There are two literary events this week. Tomorrow’s LitNight is at Chocolate Secrets on Oak Lawn, where you can hear six authors read their own work. On Wednesday, the new Lovers Lane location of Interabang will host a Temblador’s LitTalk panel featuring authors Julie Murphy, who wrote Dumplin’, which was turned into a movie for Netflix; Rebecca Balcárcel, the author of Junior Library Guild-endorsed The Other Half of Happy; and Sanderia Faye, the author of Mourner’s Bench. Temblador is the author of Secrets of the Casa Rosada, which you can purchase right here.

We invited Alex to come on EarBurner and chat about LitTalk and the state of Dallas literature. Listen below, and head to the jump for an excerpt.

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Podcasts

New EarBurner: Sgt. Mike Mata, Head of Dallas Police Association, Talks Chief Hall, Vice Investigation, and More

| 2 months ago

Sgt. Mike Mata is effectively the (non-anonymous) voice of Dallas police officers. He’s the head of the Dallas Police Association, which counts about 83 percent of the force among its ranks. He’s the one navigating city politics and negotiating with elected representatives. He shows up at police-involved shootings and, somewhat controversially, advises officers until their attorneys arrive. And when reporters need a quote reflecting the rank and file, it’s usually Mata’s name you’ll find in print.

With all the public safety news as of late—an alarming increase in murders and violent crime, hiring issues, the long-awaited results of an investigation into the vice unit, and concern about the chief’s performance—we wanted to kick off our year of EarBurner podcasts with someone who can speak to the status of the department. So Mata joined us at Table No. 1 at the Old Monk to talk about all this and more. In lieu of show notes, I’ve transcribed the podcast and will put highlights after the jump.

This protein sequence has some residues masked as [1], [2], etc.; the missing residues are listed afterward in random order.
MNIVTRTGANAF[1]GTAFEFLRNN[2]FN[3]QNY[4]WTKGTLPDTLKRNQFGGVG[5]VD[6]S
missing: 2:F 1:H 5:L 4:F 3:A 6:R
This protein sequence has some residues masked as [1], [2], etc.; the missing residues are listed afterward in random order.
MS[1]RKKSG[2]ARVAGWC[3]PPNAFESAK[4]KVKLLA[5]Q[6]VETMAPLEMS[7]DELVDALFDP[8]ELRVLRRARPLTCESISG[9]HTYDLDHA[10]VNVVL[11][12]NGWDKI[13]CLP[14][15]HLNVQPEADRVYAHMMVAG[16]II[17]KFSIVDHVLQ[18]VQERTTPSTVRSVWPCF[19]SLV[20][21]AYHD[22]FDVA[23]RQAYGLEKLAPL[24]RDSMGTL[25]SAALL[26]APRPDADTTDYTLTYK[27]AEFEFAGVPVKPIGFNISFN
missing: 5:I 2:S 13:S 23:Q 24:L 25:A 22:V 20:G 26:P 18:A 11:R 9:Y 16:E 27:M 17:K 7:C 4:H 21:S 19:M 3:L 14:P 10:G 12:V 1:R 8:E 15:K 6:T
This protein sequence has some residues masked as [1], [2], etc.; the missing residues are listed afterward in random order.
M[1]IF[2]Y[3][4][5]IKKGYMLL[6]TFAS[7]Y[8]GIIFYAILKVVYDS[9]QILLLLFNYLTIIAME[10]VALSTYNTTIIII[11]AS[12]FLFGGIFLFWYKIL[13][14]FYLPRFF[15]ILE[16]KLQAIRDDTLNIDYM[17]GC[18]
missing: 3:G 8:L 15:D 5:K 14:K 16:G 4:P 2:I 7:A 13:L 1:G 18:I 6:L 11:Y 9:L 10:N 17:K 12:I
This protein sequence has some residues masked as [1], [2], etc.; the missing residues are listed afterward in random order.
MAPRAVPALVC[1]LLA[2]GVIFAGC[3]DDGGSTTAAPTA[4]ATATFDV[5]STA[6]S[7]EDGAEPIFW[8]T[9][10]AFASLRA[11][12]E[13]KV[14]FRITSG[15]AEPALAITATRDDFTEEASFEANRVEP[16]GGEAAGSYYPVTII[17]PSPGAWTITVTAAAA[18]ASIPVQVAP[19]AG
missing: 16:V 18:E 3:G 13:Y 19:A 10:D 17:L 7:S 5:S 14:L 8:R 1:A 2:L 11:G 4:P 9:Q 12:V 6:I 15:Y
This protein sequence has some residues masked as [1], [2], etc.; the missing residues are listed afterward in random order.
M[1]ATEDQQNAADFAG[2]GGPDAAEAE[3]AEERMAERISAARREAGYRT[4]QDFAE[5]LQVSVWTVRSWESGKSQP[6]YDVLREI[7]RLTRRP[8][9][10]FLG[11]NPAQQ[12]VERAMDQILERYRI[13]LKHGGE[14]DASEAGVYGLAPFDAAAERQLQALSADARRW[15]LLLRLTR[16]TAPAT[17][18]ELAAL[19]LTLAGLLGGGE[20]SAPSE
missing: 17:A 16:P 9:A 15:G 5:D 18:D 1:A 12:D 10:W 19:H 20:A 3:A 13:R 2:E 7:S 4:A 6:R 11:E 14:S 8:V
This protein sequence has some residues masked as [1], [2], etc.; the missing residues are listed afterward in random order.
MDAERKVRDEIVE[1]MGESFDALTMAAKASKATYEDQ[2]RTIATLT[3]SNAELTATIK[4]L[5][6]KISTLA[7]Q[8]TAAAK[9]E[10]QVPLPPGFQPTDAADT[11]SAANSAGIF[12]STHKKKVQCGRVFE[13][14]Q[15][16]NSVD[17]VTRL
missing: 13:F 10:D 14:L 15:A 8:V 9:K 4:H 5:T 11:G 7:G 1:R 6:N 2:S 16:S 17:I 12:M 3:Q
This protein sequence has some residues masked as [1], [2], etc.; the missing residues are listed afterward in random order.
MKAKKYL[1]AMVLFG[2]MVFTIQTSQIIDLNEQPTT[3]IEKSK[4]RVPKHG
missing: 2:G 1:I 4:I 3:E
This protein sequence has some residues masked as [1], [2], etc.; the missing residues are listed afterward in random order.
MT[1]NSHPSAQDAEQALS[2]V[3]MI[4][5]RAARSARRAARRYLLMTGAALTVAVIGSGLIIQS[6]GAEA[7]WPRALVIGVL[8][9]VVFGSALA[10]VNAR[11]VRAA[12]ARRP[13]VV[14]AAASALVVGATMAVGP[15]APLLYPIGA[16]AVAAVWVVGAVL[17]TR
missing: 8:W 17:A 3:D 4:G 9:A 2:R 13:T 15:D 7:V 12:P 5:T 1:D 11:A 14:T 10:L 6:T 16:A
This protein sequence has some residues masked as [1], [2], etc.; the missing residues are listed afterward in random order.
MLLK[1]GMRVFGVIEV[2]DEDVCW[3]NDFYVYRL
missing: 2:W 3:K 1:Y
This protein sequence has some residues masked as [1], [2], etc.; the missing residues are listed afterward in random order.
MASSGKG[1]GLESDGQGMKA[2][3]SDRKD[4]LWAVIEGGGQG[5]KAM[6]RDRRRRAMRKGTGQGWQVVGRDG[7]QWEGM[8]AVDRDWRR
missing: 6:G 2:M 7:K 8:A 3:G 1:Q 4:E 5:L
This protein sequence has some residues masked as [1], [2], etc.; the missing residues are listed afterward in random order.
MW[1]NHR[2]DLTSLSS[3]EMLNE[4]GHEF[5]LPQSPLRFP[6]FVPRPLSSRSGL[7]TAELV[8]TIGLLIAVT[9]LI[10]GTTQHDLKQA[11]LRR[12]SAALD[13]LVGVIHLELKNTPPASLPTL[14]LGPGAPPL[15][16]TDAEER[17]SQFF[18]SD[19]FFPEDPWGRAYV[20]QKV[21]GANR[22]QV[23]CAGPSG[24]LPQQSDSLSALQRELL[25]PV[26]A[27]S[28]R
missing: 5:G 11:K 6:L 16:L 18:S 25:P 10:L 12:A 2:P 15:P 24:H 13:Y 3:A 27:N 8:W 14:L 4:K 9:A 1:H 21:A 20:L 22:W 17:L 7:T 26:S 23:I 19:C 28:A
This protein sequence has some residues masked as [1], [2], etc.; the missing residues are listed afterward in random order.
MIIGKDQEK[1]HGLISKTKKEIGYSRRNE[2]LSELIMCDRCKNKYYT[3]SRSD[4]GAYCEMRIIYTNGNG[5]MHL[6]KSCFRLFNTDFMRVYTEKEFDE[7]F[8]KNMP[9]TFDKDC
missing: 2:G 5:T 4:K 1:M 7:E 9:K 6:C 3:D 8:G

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Podcasts

New EarBurner: Dallas Morning News’ Mark Lamster Hates the Mavs Uniforms, Too

| 4 months ago

Mark Lamster has been The Dallas Morning News’ architecture critic for the past six years. In that time, he’s challenged architects and residents alike, forcing readers to better understand how buildings shape the way in which we move about the city. He’s written a book about the architect Philip Johnson, the controversial figure behind the Crescent development, Thanks-Giving Square, and Fort Worth’s Water Gardens, among others.

But that’s not why we invited Lamster to come on EarBurner. No, he got into a Twitter tiff with Mark Cuban over the Mavericks’ obviously hideous city jerseys. And, as Lamster put it, “good design is good business.” So we had him pick up a microphone. Show notes after the jump.

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New EarBurner: Evelyn Mayo Knows How to Prevent Another Shingle Mountain

| 5 months ago